Posts Tagged ‘The Crescent’

Christopher Nosnibor

It’s a cold, wet, February night in York. The wind is howling and the air is bitter. It’s not much warmer in The Crescent, despite a respectable turnout for this incredibly good value five-band extravaganza hosted by Leeds promoters and label Come Play With Me (and while I’ve never asked or otherwise bothered to research, I’ve always assumed the name is taken from the 1992 Single by Leeds indie stalwarts The Wedding Present, rather than the 1977 sex-comedy movie).

Perhaps it’s because they play so frequently in and around York that I often pass up on seeing Bull play. As a consequence, I tend to forget just how good they are, and often feel as if I’m, discovering them anew when I do see them. Their breezy US alternative sound, which hints at Dinosaur Jr and Pavement is laced with a distinctly Northern attitude, and they’ve got a real knack for a nifty pop song. They make for an uplifting start to proceedings.

The ubiquitous and multi-talented local stalwart Danny Barton features among the lineup of three-piece Sewage Farm, in capacity of bassist. Their post-grunge style is a sort of hybrid of US alt rock and 60s pop: more New York than Old York. With nods to Sonic Youth, but equally, Weezer, they’re good fun and make a dense noise for just three people.

Looking around the venue, I observe a number of long coats and above-the-ankle trousers. It’s starting to look like 1984, while on stage it sounds like it’s 1994. Time is warping, history is bending in on itself. Clearly, I need more beer. While I’m at the bar, The Jesus and Mary Chain and Slowdive pour from the PA, setting the tone nicely for the next act.

While they’re setting up, I chat briefly to Adam Weikert, drummer with Her Name is Calla. I waffle a load of bollocks, and as he heads off to get warm and grab a beverage, I realise just how unbelievably fucking tired I am. Maybe if I drink enough beer I’ll perk up, or otherwise fall asleep at the table I’m sitting at to make notes between bands. Perhaps I’ll simply care less, and also develop a much-needed beer-coat.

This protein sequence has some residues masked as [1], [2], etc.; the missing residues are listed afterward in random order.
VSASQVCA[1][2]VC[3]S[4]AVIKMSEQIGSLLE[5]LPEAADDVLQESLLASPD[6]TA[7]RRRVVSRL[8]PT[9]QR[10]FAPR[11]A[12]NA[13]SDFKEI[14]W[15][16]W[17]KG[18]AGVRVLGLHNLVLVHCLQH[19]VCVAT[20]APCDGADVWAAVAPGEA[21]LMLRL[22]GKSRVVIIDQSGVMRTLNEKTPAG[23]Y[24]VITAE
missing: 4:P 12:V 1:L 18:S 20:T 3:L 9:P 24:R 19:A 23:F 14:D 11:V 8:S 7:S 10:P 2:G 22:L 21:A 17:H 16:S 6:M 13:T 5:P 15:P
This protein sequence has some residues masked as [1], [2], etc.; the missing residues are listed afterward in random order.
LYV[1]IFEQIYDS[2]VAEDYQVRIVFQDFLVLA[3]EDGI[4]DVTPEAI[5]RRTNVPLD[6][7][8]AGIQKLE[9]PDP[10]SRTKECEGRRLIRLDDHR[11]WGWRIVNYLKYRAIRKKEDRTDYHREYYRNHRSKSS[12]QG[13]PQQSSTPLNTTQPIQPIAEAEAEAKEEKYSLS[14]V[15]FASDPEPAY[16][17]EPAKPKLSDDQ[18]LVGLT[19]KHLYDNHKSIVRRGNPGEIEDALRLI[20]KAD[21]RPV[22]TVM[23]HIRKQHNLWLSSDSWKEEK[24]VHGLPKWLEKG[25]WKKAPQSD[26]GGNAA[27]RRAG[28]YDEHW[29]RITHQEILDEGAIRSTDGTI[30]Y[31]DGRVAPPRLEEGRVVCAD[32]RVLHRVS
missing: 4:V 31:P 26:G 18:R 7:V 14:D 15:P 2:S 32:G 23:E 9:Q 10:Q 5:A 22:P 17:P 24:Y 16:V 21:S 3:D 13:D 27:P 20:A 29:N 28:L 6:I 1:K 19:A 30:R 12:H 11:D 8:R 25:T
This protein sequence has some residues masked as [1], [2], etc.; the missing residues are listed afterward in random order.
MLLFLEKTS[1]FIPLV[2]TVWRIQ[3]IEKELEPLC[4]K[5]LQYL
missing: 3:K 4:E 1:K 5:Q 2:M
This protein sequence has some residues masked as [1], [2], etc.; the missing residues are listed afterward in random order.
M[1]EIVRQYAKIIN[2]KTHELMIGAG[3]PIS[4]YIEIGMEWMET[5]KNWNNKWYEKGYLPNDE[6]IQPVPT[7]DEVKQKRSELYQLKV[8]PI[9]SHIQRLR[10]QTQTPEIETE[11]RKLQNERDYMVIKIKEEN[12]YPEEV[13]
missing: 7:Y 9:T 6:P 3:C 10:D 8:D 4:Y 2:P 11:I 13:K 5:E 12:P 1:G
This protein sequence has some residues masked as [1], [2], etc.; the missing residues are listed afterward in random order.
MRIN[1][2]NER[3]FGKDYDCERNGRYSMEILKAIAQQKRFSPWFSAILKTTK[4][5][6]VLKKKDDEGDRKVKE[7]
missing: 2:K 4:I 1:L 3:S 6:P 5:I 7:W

Team Picture describe themselves as ‘One part post-punk, two parts fuzz’, and having been impressed by their single cut released by CPWM the night before, I was keen to check them live. Biographical details about the Leeds act is scant, and despite the positioning of old-school cathode ray tube television sets around the stage and the female singer being one of the hyper-retro bods I’d clocked, giving an air of hypermodernism of a vintage circa 1979, they’re really not an image band. They are, however, an exceptionally strong live act. The six-piece forge a layered sound that oozes tension: the monotone dual vocals and fractal guitars trickle brittle over strolling basslines and taut drums. The songs are magnificently composed and executed. Atmospheric segments blow out into expansive passages propelled by motoric rhythms. I’m totally sold: it’s a cert that this is going to be a band who are on an upward trajectory and 2017 could be a big year for them.

Team Picture

Team Picture

I’m still freezing my tits off, tired, and feeling disconnected and out of sorts, so I buy a third beer: surely an Old Peculier will unthaw my toes at least. The barmaid throws a friendly smile as she hands me my change. Inexplicably, I feel hopeless and empty, and now, I’m without a seat, as the girl who stood right at my elbow during Team Picture’s set, despite the venue being only a third full is now sitting with her mate at the table I was at previously. She looks vaguely familiar, but I’m not about to embarrass myself by attempting conversation. Perhaps it’s the chilly post-punk vibes lingering in the air spurring my existentialism; perhaps not. Regardless, I don’t go to gigs to socialise.